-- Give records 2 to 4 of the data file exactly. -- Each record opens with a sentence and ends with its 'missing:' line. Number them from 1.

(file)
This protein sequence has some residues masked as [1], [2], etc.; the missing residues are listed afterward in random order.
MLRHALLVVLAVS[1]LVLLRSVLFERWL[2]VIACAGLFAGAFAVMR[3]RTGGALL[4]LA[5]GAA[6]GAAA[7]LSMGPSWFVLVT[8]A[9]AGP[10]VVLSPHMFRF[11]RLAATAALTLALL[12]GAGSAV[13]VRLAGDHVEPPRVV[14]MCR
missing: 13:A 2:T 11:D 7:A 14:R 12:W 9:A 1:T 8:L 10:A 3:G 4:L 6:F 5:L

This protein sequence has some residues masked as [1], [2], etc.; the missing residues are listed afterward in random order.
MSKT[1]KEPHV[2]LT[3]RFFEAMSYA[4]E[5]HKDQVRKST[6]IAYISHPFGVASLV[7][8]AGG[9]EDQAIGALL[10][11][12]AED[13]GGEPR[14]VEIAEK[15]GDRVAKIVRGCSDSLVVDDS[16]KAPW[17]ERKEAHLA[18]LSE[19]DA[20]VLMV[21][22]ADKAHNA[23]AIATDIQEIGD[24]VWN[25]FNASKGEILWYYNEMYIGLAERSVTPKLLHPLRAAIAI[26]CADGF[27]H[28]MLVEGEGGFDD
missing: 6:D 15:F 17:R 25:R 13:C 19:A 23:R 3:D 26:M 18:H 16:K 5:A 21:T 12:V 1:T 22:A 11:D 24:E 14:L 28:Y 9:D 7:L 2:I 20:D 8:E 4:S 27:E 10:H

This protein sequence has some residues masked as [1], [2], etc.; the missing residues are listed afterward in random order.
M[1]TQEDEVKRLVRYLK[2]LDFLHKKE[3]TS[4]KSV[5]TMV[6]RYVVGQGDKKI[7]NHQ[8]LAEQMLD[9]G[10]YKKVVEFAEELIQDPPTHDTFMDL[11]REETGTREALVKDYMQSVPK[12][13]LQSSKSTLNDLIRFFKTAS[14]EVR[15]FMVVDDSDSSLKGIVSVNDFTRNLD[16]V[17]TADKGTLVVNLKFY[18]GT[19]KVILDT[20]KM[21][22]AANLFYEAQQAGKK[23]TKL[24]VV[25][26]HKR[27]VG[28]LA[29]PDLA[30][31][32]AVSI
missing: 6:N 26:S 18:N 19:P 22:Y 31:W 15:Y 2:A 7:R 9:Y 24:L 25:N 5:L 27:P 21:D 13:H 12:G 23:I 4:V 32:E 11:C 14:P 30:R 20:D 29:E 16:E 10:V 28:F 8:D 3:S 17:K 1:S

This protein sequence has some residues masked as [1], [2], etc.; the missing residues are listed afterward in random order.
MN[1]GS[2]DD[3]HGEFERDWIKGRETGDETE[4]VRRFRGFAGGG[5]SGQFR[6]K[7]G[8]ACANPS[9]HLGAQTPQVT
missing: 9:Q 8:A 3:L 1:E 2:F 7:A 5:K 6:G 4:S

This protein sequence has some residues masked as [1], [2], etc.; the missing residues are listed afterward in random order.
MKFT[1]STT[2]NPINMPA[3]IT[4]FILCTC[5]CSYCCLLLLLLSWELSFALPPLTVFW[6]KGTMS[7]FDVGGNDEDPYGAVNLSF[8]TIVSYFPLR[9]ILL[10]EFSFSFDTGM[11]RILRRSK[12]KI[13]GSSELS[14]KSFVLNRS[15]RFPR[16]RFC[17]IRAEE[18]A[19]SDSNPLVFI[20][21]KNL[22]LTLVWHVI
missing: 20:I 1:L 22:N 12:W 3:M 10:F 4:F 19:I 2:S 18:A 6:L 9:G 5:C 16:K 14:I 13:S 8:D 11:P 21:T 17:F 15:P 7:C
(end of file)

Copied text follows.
This protein sequence has some residues masked as [1], [2], etc.; the missing residues are listed afterward in random order.
MSKT[1]KEPHV[2]LT[3]RFFEAMSYA[4]E[5]HKDQVRKST[6]IAYISHPFGVASLV[7][8]AGG[9]EDQAIGALL[10][11][12]AED[13]GGEPR[14]VEIAEK[15]GDRVAKIVRGCSDSLVVDDS[16]KAPW[17]ERKEAHLA[18]LSE[19]DA[20]VLMV[21][22]ADKAHNA[23]AIATDIQEIGD[24]VWN[25]FNASKGEILWYYNEMYIGLAERSVTPKLLHPLRAAIAI[26]CADGF[27]H[28]MLVEGEGGFDD
missing: 6:D 15:F 17:R 25:R 13:C 19:A 23:R 3:D 26:M 18:H 16:K 5:A 21:T 12:V 1:T 22:A 11:D 24:E 14:L 28:Y 9:D 7:L 2:I 20:D 8:E 4:S 27:E 10:H

This protein sequence has some residues masked as [1], [2], etc.; the missing residues are listed afterward in random order.
M[1]TQEDEVKRLVRYLK[2]LDFLHKKE[3]TS[4]KSV[5]TMV[6]RYVVGQGDKKI[7]NHQ[8]LAEQMLD[9]G[10]YKKVVEFAEELIQDPPTHDTFMDL[11]REETGTREALVKDYMQSVPK[12][13]LQSSKSTLNDLIRFFKTAS[14]EVR[15]FMVVDDSDSSLKGIVSVNDFTRNLD[16]V[17]TADKGTLVVNLKFY[18]GT[19]KVILDT[20]KM[21][22]AANLFYEAQQAGKK[23]TKL[24]VV[25][26]HKR[27]VG[28]LA[29]PDLA[30][31][32]AVSI
missing: 6:N 26:S 18:N 19:P 22:Y 31:W 15:Y 2:A 7:R 9:Y 24:L 25:N 5:L 27:P 21:D 13:H 12:G 23:I 4:V 32:E 11:C 14:P 30:R 20:D 29:E 16:E 10:V 28:F 8:D 3:S 17:K 1:S

This protein sequence has some residues masked as [1], [2], etc.; the missing residues are listed afterward in random order.
MN[1]GS[2]DD[3]HGEFERDWIKGRETGDETE[4]VRRFRGFAGGG[5]SGQFR[6]K[7]G[8]ACANPS[9]HLGAQTPQVT
missing: 9:Q 8:A 3:L 1:E 2:F 7:A 5:K 6:G 4:S